Source: UNIVERSITY OF NEBRASKA submitted to
Sponsoring Institution
National Institute of Food and Agriculture
Project Status
Funding Source
Reporting Frequency
Accession No.
Grant No.
Project No.
Proposal No.
Multistate No.
Program Code
Project Start Date
Sep 1, 2008
Project End Date
Aug 31, 2013
Grant Year
Project Director
Bullerman, L. B.
Recipient Organization
Performing Department
Non Technical Summary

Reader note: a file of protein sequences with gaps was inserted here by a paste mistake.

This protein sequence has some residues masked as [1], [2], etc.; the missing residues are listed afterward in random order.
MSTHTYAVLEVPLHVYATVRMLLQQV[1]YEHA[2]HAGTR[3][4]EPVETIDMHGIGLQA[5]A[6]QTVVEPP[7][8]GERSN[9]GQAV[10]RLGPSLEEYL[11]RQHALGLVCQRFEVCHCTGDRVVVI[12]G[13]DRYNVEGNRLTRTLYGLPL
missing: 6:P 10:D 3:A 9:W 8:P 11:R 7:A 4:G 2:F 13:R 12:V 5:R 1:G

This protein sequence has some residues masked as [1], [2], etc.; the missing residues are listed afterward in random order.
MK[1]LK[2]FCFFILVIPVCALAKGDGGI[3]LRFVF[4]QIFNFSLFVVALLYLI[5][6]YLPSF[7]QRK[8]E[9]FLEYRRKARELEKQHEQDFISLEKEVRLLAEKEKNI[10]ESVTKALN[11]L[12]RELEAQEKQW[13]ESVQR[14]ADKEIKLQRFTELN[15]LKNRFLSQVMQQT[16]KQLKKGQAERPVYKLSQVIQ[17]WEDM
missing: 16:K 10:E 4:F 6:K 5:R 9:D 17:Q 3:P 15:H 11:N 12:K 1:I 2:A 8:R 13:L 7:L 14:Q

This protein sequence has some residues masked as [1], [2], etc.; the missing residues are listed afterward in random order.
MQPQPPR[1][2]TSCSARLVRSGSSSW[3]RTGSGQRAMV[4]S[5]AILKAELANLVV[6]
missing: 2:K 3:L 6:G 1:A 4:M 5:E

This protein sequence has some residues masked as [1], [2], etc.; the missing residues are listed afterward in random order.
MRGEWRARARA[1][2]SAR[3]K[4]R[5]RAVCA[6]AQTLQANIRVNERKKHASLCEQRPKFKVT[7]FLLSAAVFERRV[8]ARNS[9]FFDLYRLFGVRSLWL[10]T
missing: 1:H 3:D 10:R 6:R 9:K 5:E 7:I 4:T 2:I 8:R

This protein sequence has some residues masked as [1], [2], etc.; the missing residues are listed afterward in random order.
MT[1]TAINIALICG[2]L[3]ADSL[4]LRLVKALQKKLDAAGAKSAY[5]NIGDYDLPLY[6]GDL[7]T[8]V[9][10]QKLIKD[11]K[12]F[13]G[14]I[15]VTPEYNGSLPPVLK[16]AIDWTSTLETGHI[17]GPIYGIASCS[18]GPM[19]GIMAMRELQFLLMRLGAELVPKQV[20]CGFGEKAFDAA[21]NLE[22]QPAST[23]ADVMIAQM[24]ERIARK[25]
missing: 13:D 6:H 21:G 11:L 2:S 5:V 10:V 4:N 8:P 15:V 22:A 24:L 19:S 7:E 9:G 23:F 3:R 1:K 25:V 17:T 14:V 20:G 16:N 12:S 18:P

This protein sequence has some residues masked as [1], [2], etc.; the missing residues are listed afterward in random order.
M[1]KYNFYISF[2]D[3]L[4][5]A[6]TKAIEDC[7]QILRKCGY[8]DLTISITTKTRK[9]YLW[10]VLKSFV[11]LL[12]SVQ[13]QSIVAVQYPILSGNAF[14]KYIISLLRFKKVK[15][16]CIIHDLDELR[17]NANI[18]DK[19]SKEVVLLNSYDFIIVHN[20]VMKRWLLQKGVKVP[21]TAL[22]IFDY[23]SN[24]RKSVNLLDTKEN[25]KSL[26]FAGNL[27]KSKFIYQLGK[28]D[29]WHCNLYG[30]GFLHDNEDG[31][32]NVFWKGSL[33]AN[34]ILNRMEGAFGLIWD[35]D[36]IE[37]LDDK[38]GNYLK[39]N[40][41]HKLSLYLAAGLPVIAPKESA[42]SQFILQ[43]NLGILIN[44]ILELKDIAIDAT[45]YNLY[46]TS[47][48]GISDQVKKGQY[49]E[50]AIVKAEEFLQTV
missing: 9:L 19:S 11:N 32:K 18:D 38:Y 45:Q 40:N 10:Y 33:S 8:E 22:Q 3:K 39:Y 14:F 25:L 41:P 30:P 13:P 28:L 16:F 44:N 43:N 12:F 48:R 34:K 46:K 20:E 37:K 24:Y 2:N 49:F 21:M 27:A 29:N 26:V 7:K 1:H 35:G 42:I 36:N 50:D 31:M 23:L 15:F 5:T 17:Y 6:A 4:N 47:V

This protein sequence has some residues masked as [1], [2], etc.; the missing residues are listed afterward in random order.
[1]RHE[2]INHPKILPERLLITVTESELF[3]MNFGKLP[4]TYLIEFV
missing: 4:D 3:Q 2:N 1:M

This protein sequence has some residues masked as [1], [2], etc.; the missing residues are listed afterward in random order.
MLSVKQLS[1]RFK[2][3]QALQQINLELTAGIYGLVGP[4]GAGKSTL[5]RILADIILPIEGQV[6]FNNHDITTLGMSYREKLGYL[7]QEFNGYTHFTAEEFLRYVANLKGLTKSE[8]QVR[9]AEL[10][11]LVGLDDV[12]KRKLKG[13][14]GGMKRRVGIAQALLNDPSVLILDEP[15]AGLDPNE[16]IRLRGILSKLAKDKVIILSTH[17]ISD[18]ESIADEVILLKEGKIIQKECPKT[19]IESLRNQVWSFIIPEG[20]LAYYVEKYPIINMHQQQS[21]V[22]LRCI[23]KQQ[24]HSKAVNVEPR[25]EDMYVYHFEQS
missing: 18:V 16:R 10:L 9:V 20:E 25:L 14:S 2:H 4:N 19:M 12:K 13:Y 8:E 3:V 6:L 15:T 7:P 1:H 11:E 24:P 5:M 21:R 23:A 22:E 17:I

Mold and yeast (fungal) deterioration of foods and agricultural commodities is a serious problem in the U.S. and worldwide. Molds may be a problem in cereal grains, cereal products, oilseeds, nuts and various processed foods such as intermediate moisture food products, natural cheeses, cured and smoked meats, jams, jellies and various refrigerated and frozen foods, as well as livestock feeds and petfoods. Yeasts may spoil salad dressings, cottage cheese, fruit juices and juice concentrates. Mold deterioration of these products causes damage that reduces quality, grades and prices, resulting in economic loss. In addition, the presence of molds in these commodities poses hazards to human and animal health. A serious hazard associated with mold growth in foods and feeds is the possible production of mycotoxins, substances which are toxic, potentially carcinogenic, and which may adversely affect immune systems. Mold growth with accompanying potential mycotoxin production makes foods and feeds unfit for human or animal consumption. Lactic acid bacteria (LAB), propionic acid bacteria (PAB) and Bacillus pumilus are potential food-grade biological control agents that can be used to prevent growth of mold and yeasts and mycotoxin production in stored acidic and refrigerated foods, stored cereal grains, grains in the field, livestock feeds and petfoods. This project is designed to discover and isolate these antifungal biological control agents and develop them into food grade biological control agents that can be used to prevent mold and yeast spoilage of stored foods, feeds and grains and prevent mycotoxin contamination in these products. The outcomes of this project are expect to be the development of novel, new food and feed perservation systems using freindly, not-toxic bacteria to prevent mold and yeast spoilage and mycotoxin production. The impacts of this will be safer foods and feeds and economic savings.